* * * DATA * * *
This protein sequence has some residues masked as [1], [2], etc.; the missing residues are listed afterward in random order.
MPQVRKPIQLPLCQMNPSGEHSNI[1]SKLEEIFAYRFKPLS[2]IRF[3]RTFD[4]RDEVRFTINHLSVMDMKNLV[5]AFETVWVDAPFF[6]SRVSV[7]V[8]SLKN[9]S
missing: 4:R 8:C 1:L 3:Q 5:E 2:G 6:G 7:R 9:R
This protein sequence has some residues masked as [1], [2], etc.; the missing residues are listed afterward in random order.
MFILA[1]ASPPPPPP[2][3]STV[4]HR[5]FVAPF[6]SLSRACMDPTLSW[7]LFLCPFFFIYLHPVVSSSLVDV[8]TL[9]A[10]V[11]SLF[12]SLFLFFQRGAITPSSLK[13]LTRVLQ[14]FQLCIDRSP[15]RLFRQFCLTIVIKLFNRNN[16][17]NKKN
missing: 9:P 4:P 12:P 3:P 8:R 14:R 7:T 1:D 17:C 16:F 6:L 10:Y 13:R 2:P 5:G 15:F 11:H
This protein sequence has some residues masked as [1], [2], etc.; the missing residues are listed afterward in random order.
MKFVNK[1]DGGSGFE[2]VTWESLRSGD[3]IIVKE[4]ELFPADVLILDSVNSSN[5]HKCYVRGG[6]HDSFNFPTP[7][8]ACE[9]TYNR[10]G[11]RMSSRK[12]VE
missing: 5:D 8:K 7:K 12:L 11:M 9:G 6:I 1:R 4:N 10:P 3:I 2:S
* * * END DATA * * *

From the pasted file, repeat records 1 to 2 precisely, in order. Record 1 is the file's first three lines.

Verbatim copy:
This protein sequence has some residues masked as [1], [2], etc.; the missing residues are listed afterward in random order.
MPQVRKPIQLPLCQMNPSGEHSNI[1]SKLEEIFAYRFKPLS[2]IRF[3]RTFD[4]RDEVRFTINHLSVMDMKNLV[5]AFETVWVDAPFF[6]SRVSV[7]V[8]SLKN[9]S
missing: 4:R 8:C 1:L 3:Q 5:E 2:G 6:G 7:R 9:R
This protein sequence has some residues masked as [1], [2], etc.; the missing residues are listed afterward in random order.
MFILA[1]ASPPPPPP[2][3]STV[4]HR[5]FVAPF[6]SLSRACMDPTLSW[7]LFLCPFFFIYLHPVVSSSLVDV[8]TL[9]A[10]V[11]SLF[12]SLFLFFQRGAITPSSLK[13]LTRVLQ[14]FQLCIDRSP[15]RLFRQFCLTIVIKLFNRNN[16][17]NKKN
missing: 9:P 4:P 12:P 3:P 8:R 14:R 7:T 1:D 17:C 16:F 6:L 10:Y 13:R 2:P 5:G 15:F 11:H